Maine Maritime Academy is the latest school to be put on probation for major violations of Division III’s ban on athletic scholarships. But compared to many recent Division III aid cases, Maine Maritime’s violations are a step above.
A common pattern for Division III financial aid violations was a scholarship program which had no athletics criteria, but ended up going almost exclusively to athletes. Multiple Division III major infractions cases in the last few years involved scholarships which targeted Canadian students. But when reviewing who received the scholarships, the recipients were almost exclusively members of the institution’s hockey team.
In Maine Maritime’s case, two of the four scholarships under question required athletics participation at the school. There were in essence athletic scholarships even if they were not being given out by the coaching staffs. Another gave preference to current student-athletes and the fourth gave preference to incoming students who had participate in high school athletics.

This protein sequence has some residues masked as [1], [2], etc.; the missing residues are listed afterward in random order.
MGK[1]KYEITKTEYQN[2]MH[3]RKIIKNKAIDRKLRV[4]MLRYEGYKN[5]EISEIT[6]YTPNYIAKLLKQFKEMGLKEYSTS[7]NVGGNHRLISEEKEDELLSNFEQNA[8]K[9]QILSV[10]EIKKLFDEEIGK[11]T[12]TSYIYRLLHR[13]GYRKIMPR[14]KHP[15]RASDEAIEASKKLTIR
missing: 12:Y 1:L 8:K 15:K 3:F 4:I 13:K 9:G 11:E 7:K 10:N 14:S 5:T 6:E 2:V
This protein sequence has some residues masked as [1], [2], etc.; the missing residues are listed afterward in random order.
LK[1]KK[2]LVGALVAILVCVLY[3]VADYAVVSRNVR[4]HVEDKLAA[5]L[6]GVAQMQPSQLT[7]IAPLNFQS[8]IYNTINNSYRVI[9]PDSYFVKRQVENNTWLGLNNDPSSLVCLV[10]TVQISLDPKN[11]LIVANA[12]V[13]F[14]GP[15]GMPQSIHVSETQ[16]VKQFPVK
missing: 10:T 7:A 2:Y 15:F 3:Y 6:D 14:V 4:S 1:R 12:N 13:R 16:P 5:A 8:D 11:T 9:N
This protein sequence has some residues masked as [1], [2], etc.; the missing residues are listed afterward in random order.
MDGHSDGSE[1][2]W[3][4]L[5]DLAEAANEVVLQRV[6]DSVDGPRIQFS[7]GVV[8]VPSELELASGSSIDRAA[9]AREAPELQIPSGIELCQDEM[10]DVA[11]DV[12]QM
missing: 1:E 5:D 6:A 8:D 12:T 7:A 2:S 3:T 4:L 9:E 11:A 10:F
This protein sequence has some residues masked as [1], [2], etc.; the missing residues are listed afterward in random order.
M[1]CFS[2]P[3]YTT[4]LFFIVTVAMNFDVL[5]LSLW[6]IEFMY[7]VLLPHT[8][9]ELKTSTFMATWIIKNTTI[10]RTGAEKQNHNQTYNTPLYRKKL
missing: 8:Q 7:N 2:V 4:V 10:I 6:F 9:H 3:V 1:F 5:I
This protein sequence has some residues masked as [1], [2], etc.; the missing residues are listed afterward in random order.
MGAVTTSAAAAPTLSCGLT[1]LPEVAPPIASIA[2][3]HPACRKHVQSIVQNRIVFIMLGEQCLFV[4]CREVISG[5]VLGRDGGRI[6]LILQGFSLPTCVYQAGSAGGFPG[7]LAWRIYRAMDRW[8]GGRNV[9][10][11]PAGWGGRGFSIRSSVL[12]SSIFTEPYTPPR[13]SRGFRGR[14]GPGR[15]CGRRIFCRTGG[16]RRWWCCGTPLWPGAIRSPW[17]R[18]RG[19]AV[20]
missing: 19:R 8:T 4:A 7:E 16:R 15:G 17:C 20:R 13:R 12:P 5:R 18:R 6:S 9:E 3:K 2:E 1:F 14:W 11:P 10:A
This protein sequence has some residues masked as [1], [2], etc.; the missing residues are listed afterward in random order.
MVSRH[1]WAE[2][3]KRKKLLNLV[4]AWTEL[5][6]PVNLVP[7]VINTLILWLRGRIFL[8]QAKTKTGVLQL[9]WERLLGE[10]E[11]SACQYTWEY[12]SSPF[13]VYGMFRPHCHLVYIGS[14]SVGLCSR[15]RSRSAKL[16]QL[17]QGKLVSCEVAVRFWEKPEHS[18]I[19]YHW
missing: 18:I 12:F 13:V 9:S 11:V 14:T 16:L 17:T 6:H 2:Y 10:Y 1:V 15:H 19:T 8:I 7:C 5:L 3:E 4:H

Three of the four scholarships were created recently enough that Maine Maritime had records of how they were justified. In all three cases, the focus was on recruiting. Two athletics directors, without much research into NCAA rules, reasoned that as long as the scholarships were not used to recruit athletes, they were permissible. That is obviously not the case in Division III, which even prohibits awarding an outsize portion of a scholarship to athletes. The fourth scholarship was created back in 1994, and so the school was unable to determine why or even if it was deemed permissible at the time.
Penalties included two years of probation and the school was required to conduct an outside rules education program. The football’s appearance in the 2009 Division III football tournament was also vacated.